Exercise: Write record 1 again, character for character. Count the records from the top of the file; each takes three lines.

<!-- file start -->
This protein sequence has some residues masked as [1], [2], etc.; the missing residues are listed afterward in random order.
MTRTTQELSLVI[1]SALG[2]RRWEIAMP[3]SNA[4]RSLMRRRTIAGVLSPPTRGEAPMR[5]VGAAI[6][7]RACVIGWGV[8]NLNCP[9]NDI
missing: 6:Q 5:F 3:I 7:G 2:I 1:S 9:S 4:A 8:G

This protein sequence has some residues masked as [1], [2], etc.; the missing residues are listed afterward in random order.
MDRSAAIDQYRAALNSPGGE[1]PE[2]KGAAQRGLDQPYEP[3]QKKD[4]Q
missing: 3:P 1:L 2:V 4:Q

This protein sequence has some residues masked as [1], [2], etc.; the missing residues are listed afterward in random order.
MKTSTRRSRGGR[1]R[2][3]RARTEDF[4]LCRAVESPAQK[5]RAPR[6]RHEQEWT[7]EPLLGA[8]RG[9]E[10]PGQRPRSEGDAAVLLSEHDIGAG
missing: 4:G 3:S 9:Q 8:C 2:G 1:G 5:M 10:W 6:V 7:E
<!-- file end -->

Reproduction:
This protein sequence has some residues masked as [1], [2], etc.; the missing residues are listed afterward in random order.
MTRTTQELSLVI[1]SALG[2]RRWEIAMP[3]SNA[4]RSLMRRRTIAGVLSPPTRGEAPMR[5]VGAAI[6][7]RACVIGWGV[8]NLNCP[9]NDI
missing: 6:Q 5:F 3:I 7:G 2:I 1:S 9:S 4:A 8:G